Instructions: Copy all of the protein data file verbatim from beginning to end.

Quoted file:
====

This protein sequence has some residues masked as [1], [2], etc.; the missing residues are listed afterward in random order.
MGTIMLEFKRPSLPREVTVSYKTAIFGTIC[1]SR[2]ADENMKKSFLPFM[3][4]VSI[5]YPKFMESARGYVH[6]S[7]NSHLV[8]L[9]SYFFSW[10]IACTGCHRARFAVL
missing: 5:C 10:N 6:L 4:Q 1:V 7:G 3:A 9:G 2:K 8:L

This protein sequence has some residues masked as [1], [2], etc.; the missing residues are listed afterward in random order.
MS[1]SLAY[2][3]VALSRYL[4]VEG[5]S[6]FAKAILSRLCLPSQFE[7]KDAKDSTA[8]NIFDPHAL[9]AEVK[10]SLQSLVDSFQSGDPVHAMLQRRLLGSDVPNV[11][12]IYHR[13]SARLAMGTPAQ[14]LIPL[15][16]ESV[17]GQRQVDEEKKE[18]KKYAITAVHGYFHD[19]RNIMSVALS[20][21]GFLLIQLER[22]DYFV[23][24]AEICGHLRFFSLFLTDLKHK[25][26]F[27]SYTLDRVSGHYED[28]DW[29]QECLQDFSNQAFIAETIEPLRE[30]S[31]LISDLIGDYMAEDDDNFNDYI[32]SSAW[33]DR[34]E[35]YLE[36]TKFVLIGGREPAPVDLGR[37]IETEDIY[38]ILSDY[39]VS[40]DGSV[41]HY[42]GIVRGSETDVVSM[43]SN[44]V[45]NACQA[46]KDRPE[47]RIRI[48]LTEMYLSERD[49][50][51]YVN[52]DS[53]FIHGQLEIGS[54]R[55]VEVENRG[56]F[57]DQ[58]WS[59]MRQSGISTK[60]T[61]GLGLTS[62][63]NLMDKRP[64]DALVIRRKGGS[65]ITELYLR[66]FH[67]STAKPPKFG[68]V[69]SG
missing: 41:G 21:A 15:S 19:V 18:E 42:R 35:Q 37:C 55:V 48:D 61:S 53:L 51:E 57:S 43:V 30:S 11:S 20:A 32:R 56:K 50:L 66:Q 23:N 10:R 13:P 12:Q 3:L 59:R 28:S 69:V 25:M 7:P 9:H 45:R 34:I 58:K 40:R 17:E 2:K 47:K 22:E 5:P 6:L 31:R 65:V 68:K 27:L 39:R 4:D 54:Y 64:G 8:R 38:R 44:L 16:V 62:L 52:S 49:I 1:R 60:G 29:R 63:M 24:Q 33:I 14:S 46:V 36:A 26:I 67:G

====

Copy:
This protein sequence has some residues masked as [1], [2], etc.; the missing residues are listed afterward in random order.
MGTIMLEFKRPSLPREVTVSYKTAIFGTIC[1]SR[2]ADENMKKSFLPFM[3][4]VSI[5]YPKFMESARGYVH[6]S[7]NSHLV[8]L[9]SYFFSW[10]IACTGCHRARFAVL
missing: 5:C 10:N 6:L 4:Q 1:V 7:G 3:A 9:G 2:K 8:L

This protein sequence has some residues masked as [1], [2], etc.; the missing residues are listed afterward in random order.
MS[1]SLAY[2][3]VALSRYL[4]VEG[5]S[6]FAKAILSRLCLPSQFE[7]KDAKDSTA[8]NIFDPHAL[9]AEVK[10]SLQSLVDSFQSGDPVHAMLQRRLLGSDVPNV[11][12]IYHR[13]SARLAMGTPAQ[14]LIPL[15][16]ESV[17]GQRQVDEEKKE[18]KKYAITAVHGYFHD[19]RNIMSVALS[20][21]GFLLIQLER[22]DYFV[23][24]AEICGHLRFFSLFLTDLKHK[25][26]F[27]SYTLDRVSGHYED[28]DW[29]QECLQDFSNQAFIAETIEPLRE[30]S[31]LISDLIGDYMAEDDDNFNDYI[32]SSAW[33]DR[34]E[35]YLE[36]TKFVLIGGREPAPVDLGR[37]IETEDIY[38]ILSDY[39]VS[40]DGSV[41]HY[42]GIVRGSETDVVSM[43]SN[44]V[45]NACQA[46]KDRPE[47]RIRI[48]LTEMYLSERD[49][50][51]YVN[52]DS[53]FIHGQLEIGS[54]R[55]VEVENRG[56]F[57]DQ[58]WS[59]MRQSGISTK[60]T[61]GLGLTS[62][63]NLMDKRP[64]DALVIRRKGGS[65]ITELYLR[66]FH[67]STAKPPKFG[68]V[69]SG
missing: 41:G 21:A 15:S 19:V 18:E 42:R 35:Q 37:C 55:V 48:D 61:S 53:L 51:E 57:S 43:V 30:S 11:S 20:A 32:R 56:K 50:L 66:Q 23:N 10:R 13:P 12:Q 3:L 59:R 28:S 69:V 25:M 7:P 9:H 45:R 34:I 58:K 40:R 17:E 2:K 47:K 22:E 5:P 6:L 31:R 65:V 68:K 27:L 39:R 4:D 54:Y 64:G 8:R 38:R 44:L 16:V 62:L 52:S 49:I 1:R 60:G 29:R 63:M 24:Q 33:I 14:S 46:V 36:A 26:I 67:G